Attention-Deficit/Hyperactivity Disorder (ADHD) is thought to affect approximately 5-10% of all school-age children and nearly 5% of adults (1
). Cardinal symptoms of ADHD include inattention, impulsivity, and hyperactivity. The DSM-IV-TR categorizes ADHD into three subtypes: ADHD-Predominantly Hyperactive/Impulsive (ADHD-H/I), ADHD-Predominantly Inattentive (ADHD-PI), and ADHD-Combined Type (ADHD-C; i.e., meeting criteria for both ADHD-H/I and ADHD-PI).
Foundational theories connect the symptoms of ADHD to impairments in executive functioning (EF) (2
). Based on this work, meta-analytic reviews representing approximately 109 studies on EF in children with ADHD found significant impairments in planning ability, response inhibition, and in particular, working memory (3
). Furthermore, EF tasks are thought to be modulated by the prefrontal cortex and the associated neural networks of the basal ganglia and cerebellum (5
). These neural networks are thought to be altered in children with ADHD.
The cause of ADHD is unknown. Current etiological theories of ADHD, however, suggest impairments in fronto-striatal neurocircuitry are at the core of ADHD symptomotology (2
). Support for this hypothesis comes from both neuropsychological and neuroimaging studies of ADHD.
Investigations using magnetic resonance imaging (MRI) and functional MRI (fMRI), implicate fronto-striatal-cerebellar neural circuit deficits in ADHD. Specifically, research has found that abnormalities in brain structure and function are key components of the ADHD phenotype. For example, Castellanos, Giedd, Hamburger, Marsh, & Rapoport, (1996; 11
) reported that the volume of the frontal cortex was significantly smaller in boys with ADHD compared to boys without. Similarly, it appears that caudate volume (9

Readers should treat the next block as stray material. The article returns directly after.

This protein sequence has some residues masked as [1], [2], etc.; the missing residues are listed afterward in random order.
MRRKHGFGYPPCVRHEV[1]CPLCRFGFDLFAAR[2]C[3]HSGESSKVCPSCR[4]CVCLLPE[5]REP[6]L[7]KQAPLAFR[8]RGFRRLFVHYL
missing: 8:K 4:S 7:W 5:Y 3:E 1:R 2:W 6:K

) as well as cerebellar volume and area are smaller in children with ADHD (14
). For example, numerous studies observed smaller cerebellar volume and area with a particular reduction in the posterior inferior vermis (Lobules XIII-V) (14
). Other studies, using fMRI, found dysfunctions (i.e., hypoactivation) in the anterior cingulate cortex (ACC; 20). This finding is significant given the importance of the ACC in the monitoring of attention and in error processing. The prefrontal cortex (PFC), an area responsible for a host of executive functions, has also been found to be impaired in children with ADHD (21
). Thus, many neural systems are impaired in children with ADHD, which likely contributes to the vast heterogeneity of the disorder.
Stimulant medication is often prescribed for children with ADHD given its effects on the fronto-striatal dopaminergic system (24
). Stimulants, such as methylphenidate, block the re-uptake of dopamine and norepinephrine, allowing for improved neurochemical transmission between neurons. In animal studies, chronic stimulant use has been linked to changes in the density of dopamine transporters (26
). For this reason researchers have also been interested in the effects of stimulant medication on the development of brain structures in humans.
A 5-year longitudinal study looking at the effects of stimulant medication on brain development found that unmedicated ADHD children (compared to medicated) had smaller total white matter volume (7
). Thus, it appears that stimulant medication may normalize white matter development. Researchers have also observed volumetric differences in the ACC in medicated versus unmedicated children with ADHD (27
). The right ACC was significantly smaller in unmedicated children compared to both chronically medicated ADHD children and typically developing control children. Therefore, it is hypothesized that chronic medication may also normalize ACC development.
These studies collectively suggest that chronic medication treatment is related to the normalization of brain structures associated with symptoms of ADHD. The results of only two studies, however, should be interpreted with caution given inconsistent findings, limited sample sizes and decision to control or not control for comorbid disorders or ADHD subtypes which may reflect qualitatively different populations. Further, while these studies provide important information about the effects of chronic stimulant treatment on the development of cerebral white matter and the ACC, it is unclear how/if stimulant medication affects the development of the cerebellum. Because numerous studies found differences in cerebellar volume and area in ADHD children (14
), the question regarding chronic treatment and cerebellar development remains.
The current study looked at the effects of chronic medication on the development of the cerebellar vermis in children with ADHD. We hypothesized that reductions in vermal area would be found in treatment-naïve children with ADHD but not chronically-treated ADHD or typically developing controls. Further, we hypothesized that chronically-treated children with ADHD would have similar vermal area as controls.